The Good Wife actress and Juilliard alum and commencement speaker Christine Baranski congratulated this year’s “ecstatic” graduates on “getting into—and out of—Juilliard” at the school’s 111th commencement ceremony, on May 20.
In her speech, Baranski (Group 3) noted that she was already working at the time of her own graduation, in 1974, so she didn’t get to pick up her diploma. Then, she said “about 15 years ago, President Polisi very graciously decided to surprise me and award me my actual diploma after all those years at an alumni event in L.A. Alas, as he was making his surprise presentation after lunch, I unwittingly was in the ladies room—M.I.A. again.” This time around, new honorary doctorate firmly in hand and tongue in cheek, Baranski thanked Polisi “for not giving up on me.”
In fact, Baranski told the packed Alice Tully Hall audience and live-stream viewers, life is “all about showing up. That is our passion, our task, our responsibility, our privilege. Our Presence, with a capital P, is required,” she said. “We get to show up in the fullness of our being and present not just our talent and technique, but the depth of our character, the force of our personality, the breadth of our life experience. … And this is worthy of a lifetime of discipline and exploration.”
Baranski wound up by noting that 46 years after she and her widowed mother went to the Algonquin Hotel to toast to her getting into Juilliard, she was going to return to the Algonquin after the ceremony with family and friends to offer toasts to her mother, to Juilliard and her teachers, and, to the graduating class of 2016. “May you show up and make your presence felt as artists in the world for many decades to come!”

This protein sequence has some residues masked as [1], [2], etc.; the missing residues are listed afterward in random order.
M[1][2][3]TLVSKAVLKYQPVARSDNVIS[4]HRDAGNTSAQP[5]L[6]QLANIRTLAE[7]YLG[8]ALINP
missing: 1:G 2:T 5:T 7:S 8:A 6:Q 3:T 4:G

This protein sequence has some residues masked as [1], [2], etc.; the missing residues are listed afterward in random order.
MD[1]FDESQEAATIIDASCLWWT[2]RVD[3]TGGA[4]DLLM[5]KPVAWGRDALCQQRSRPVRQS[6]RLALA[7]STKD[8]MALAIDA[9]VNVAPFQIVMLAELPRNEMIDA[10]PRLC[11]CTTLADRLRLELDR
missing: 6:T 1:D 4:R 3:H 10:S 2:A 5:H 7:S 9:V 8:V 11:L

In his speech, Polisi told the graduates that they were entering “a world that is currently short on empathy, nuance, and civility,” but that “we remain hopeful because we believe that you will use your persuasive power as artists to realize positive change in the time ahead and that our global population will embrace your humanity in all its forms.”
Baranski was one of five honorary degree recipients; the others were actress Cicely Tyson, dance world luminary Sylvia Waters (BS ’62, dance), pianist Leif Ove Andsnes, and jazz saxophonist and composer Wayne Shorter. At the last minute, Shorter was sidelined by illness and unable to attend the ceremony. Polisi noted that Shorter was slated to be watching the live-stream of the ceremony and said he hoped the musician would appreciate the ceremony’s musical interlude: Shorter’s “Ju-Ju” performed by a jazz student combo.
Of the 275 graduates, 110 received bachelor’s degrees or diplomas, 145 got master’s degrees or Graduate Diplomas, 11 were awarded Artist Diplomas, and 9 received doctorates. Overall this year Juilliard had 835 full-time students; 29 percent were international.
The program for the ceremony, which includes the list of departmental and career services prizes, can be found here. Other prizewinners can be found here. Congratulations one and all!